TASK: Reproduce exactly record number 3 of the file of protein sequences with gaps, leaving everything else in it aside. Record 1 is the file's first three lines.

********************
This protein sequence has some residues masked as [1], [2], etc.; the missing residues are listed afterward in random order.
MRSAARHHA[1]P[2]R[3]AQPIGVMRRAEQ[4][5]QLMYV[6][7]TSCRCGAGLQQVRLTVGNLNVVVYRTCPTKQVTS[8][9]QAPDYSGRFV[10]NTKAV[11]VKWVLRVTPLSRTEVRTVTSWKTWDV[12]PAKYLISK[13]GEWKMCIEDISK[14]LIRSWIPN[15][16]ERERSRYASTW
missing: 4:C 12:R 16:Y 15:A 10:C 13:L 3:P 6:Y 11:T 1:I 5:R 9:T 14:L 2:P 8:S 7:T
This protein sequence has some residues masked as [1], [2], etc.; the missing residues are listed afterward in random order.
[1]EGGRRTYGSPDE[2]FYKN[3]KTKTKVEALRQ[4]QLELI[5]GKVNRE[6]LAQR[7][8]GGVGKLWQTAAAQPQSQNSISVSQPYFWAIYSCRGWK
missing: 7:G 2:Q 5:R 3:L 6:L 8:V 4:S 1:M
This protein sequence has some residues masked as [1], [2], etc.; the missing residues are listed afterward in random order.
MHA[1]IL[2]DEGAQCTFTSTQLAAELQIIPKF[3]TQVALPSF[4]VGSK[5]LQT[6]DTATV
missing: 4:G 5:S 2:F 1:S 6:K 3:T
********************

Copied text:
This protein sequence has some residues masked as [1], [2], etc.; the missing residues are listed afterward in random order.
MHA[1]IL[2]DEGAQCTFTSTQLAAELQIIPKF[3]TQVALPSF[4]VGSK[5]LQT[6]DTATV
missing: 4:G 5:S 2:F 1:S 6:K 3:T